So, what do we do about it? We do what our founding fathers did: we educate ourselves and we teach our children. True education has nothing to do with institutions. It has to do with caring enough about things outside of our selves to be curious. It has to do with fitting facts into that curiosity, with connecting those facts to each other. It has to do with a love for truth. Finding information is not difficult; we’re swimming in it. Books are cheap and available at the library, which also provides free internet access. KLOS.
- The basic doctrines and stories of the Bible -- whether you are Christian or not. Our civilization is built on the ideas taught in the Bible, our literature is replete with Biblical allusions, and our deepest assumptions about right and wrong reside there.
- The most important Americans in our history – the issues they faced, the solutions they found, the decisions they made, the places they went, the wars they fought, the things they invented. Today we are repeating our worst mistakes because so few people know what they were; we’re not going back to effective solutions for the same reason.
- The way things work – from capitalism to metamorphosis, from digestion to the internal combustion engine, from Congress to germination. KLOS.
- Language – English first. The average high school student has a working vocabulary of only about 500 words, yet the Oxford English Dictionary lists 622,000. Before you get judgmental about those stupid kids, the average college grad only uses about 20,000 of those words. We cannot know truth without language, and we can’t discern lies either.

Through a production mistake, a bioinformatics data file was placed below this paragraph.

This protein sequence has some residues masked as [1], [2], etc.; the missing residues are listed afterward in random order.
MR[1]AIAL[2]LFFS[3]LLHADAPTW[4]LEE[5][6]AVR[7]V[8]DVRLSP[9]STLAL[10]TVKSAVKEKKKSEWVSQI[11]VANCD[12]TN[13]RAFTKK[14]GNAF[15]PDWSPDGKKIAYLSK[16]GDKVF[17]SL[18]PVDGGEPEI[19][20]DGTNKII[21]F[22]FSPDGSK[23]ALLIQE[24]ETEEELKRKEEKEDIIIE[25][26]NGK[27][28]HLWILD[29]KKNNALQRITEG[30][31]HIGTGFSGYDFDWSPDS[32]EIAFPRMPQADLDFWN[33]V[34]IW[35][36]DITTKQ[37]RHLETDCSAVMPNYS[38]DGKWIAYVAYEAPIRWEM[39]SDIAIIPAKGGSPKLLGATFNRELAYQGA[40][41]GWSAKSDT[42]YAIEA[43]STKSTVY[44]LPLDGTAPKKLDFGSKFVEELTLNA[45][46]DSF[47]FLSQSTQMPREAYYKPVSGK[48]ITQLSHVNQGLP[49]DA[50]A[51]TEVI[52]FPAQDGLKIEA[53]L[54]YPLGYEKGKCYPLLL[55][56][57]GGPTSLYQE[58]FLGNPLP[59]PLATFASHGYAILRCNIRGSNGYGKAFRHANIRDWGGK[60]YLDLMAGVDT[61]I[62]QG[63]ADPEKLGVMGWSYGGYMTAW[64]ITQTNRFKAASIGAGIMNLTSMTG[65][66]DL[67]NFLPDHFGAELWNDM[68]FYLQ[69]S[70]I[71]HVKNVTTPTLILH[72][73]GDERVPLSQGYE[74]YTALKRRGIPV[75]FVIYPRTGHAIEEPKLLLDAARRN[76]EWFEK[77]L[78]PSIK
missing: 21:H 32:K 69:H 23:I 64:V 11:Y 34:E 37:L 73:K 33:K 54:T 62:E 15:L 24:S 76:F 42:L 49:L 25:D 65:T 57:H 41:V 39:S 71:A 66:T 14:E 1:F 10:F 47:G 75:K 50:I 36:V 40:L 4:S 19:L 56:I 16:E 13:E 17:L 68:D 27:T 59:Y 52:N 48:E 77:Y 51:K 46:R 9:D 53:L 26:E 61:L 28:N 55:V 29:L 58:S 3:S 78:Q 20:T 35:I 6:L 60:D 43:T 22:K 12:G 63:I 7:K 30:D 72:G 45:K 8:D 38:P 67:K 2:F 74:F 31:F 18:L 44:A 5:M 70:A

- Math and logic, which, like language, are skills more than bodies of knowledge. Truly educated people are capable of disciplining their thinking into objective, rational patterns. How are we to solve our national problems if all we can do is react subjectively?
- Geography. It was Mark Twain who once said, “God invented war to teach Americans geography.” If he thought we were ignorant on that score a hundred years ago, he should see us now. A recent man-on-the-street interviewer had trouble finding a high school student who could list the countries with which we share a border. One of those borders could cost us our national sovereignty; seems we should know where it is.
- The arts. All of them – music, painting, sculpture, architecture, dance, theatre, literature, poetry. These are the studies that humanize us, that civilize us, and many educational experiments show a strong correlation between involvement in the arts and increased learning.